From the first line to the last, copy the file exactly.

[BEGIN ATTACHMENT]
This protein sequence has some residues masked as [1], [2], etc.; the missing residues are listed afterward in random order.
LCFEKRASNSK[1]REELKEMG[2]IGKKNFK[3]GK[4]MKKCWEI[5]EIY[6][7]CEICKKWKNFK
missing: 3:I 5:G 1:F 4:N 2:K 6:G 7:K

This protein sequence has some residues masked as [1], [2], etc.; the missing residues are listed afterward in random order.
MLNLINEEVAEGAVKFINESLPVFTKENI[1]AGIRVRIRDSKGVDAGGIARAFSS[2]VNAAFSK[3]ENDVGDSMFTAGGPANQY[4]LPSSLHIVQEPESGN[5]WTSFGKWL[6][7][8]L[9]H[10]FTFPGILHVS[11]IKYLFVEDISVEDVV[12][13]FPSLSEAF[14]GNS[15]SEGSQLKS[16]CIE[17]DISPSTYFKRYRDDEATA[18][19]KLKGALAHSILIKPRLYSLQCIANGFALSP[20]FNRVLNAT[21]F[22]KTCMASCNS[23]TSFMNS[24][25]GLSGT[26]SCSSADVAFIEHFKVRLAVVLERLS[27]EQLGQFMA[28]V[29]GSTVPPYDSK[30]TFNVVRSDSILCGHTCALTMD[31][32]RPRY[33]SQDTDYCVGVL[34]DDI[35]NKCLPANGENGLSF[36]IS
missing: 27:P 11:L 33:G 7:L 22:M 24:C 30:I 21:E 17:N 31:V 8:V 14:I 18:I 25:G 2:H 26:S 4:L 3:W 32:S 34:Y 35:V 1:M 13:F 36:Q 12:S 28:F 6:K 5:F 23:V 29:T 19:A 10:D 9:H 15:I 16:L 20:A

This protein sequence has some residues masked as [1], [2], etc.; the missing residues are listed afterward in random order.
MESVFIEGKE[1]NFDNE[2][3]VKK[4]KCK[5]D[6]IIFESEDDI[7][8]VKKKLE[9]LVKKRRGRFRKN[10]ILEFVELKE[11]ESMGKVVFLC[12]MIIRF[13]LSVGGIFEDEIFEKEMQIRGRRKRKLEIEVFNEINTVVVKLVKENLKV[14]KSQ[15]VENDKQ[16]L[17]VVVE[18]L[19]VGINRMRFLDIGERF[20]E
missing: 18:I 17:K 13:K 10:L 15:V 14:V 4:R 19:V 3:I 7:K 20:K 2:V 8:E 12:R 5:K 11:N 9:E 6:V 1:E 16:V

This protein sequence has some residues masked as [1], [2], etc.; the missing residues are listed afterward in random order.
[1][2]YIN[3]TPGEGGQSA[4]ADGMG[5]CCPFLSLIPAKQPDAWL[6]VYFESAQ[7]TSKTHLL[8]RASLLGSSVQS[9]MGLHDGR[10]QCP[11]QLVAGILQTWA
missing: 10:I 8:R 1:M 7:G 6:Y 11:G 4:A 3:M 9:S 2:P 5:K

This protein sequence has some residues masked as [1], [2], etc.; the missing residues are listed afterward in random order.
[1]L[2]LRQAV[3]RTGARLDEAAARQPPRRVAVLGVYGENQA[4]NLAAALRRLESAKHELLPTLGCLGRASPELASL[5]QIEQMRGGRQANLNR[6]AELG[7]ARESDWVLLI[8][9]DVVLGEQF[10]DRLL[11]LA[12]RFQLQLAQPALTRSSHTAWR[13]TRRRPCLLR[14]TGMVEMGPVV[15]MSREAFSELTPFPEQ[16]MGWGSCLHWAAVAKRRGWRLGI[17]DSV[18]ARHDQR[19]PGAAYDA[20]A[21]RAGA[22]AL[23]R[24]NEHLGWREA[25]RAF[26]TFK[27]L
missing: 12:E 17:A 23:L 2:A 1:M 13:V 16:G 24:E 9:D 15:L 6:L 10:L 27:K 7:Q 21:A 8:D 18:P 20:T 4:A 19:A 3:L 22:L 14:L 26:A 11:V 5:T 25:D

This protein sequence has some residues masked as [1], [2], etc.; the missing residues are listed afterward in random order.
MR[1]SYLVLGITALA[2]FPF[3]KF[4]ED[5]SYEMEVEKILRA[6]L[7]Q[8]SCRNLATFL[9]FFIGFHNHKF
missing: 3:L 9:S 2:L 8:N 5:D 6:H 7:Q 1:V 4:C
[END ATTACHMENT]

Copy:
This protein sequence has some residues masked as [1], [2], etc.; the missing residues are listed afterward in random order.
LCFEKRASNSK[1]REELKEMG[2]IGKKNFK[3]GK[4]MKKCWEI[5]EIY[6][7]CEICKKWKNFK
missing: 3:I 5:G 1:F 4:N 2:K 6:G 7:K

This protein sequence has some residues masked as [1], [2], etc.; the missing residues are listed afterward in random order.
MLNLINEEVAEGAVKFINESLPVFTKENI[1]AGIRVRIRDSKGVDAGGIARAFSS[2]VNAAFSK[3]ENDVGDSMFTAGGPANQY[4]LPSSLHIVQEPESGN[5]WTSFGKWL[6][7][8]L[9]H[10]FTFPGILHVS[11]IKYLFVEDISVEDVV[12][13]FPSLSEAF[14]GNS[15]SEGSQLKS[16]CIE[17]DISPSTYFKRYRDDEATA[18][19]KLKGALAHSILIKPRLYSLQCIANGFALSP[20]FNRVLNAT[21]F[22]KTCMASCNS[23]TSFMNS[24][25]GLSGT[26]SCSSADVAFIEHFKVRLAVVLERLS[27]EQLGQFMA[28]V[29]GSTVPPYDSK[30]TFNVVRSDSILCGHTCALTMD[31][32]RPRY[33]SQDTDYCVGVL[34]DDI[35]NKCLPANGENGLSF[36]IS
missing: 27:P 11:L 33:G 7:L 22:M 24:C 30:I 21:E 17:N 31:V 8:V 14:I 18:I 25:G 2:H 26:S 4:L 3:W 32:S 34:Y 35:V 1:M 13:F 36:Q 12:S 28:F 6:K 5:F 23:V 29:T 19:A 10:D 9:H 15:I 16:L 20:A

This protein sequence has some residues masked as [1], [2], etc.; the missing residues are listed afterward in random order.
MESVFIEGKE[1]NFDNE[2][3]VKK[4]KCK[5]D[6]IIFESEDDI[7][8]VKKKLE[9]LVKKRRGRFRKN[10]ILEFVELKE[11]ESMGKVVFLC[12]MIIRF[13]LSVGGIFEDEIFEKEMQIRGRRKRKLEIEVFNEINTVVVKLVKENLKV[14]KSQ[15]VENDKQ[16]L[17]VVVE[18]L[19]VGINRMRFLDIGERF[20]E
missing: 18:I 17:K 13:K 10:L 15:V 14:V 4:R 19:V 3:I 7:K 20:K 2:V 8:E 12:R 5:K 11:N 9:E 6:V 1:E 16:V

This protein sequence has some residues masked as [1], [2], etc.; the missing residues are listed afterward in random order.
[1][2]YIN[3]TPGEGGQSA[4]ADGMG[5]CCPFLSLIPAKQPDAWL[6]VYFESAQ[7]TSKTHLL[8]RASLLGSSVQS[9]MGLHDGR[10]QCP[11]QLVAGILQTWA
missing: 10:I 8:R 1:M 7:G 6:Y 11:G 4:A 3:M 9:S 2:P 5:K

This protein sequence has some residues masked as [1], [2], etc.; the missing residues are listed afterward in random order.
[1]L[2]LRQAV[3]RTGARLDEAAARQPPRRVAVLGVYGENQA[4]NLAAALRRLESAKHELLPTLGCLGRASPELASL[5]QIEQMRGGRQANLNR[6]AELG[7]ARESDWVLLI[8][9]DVVLGEQF[10]DRLL[11]LA[12]RFQLQLAQPALTRSSHTAWR[13]TRRRPCLLR[14]TGMVEMGPVV[15]MSREAFSELTPFPEQ[16]MGWGSCLHWAAVAKRRGWRLGI[17]DSV[18]ARHDQR[19]PGAAYDA[20]A[21]RAGA[22]AL[23]R[24]NEHLGWREA[25]RAF[26]TFK[27]L
missing: 12:E 17:A 23:L 2:A 1:M 13:V 16:G 24:E 9:D 15:L 6:L 10:L 27:K 7:Q 21:A 8:D 18:P 20:T 4:A 19:A 3:L 22:L 14:L 26:A 11:V 5:T 25:D

This protein sequence has some residues masked as [1], [2], etc.; the missing residues are listed afterward in random order.
MR[1]SYLVLGITALA[2]FPF[3]KF[4]ED[5]SYEMEVEKILRA[6]L[7]Q[8]SCRNLATFL[9]FFIGFHNHKF
missing: 3:L 9:S 2:L 8:N 5:D 6:H 7:Q 1:V 4:C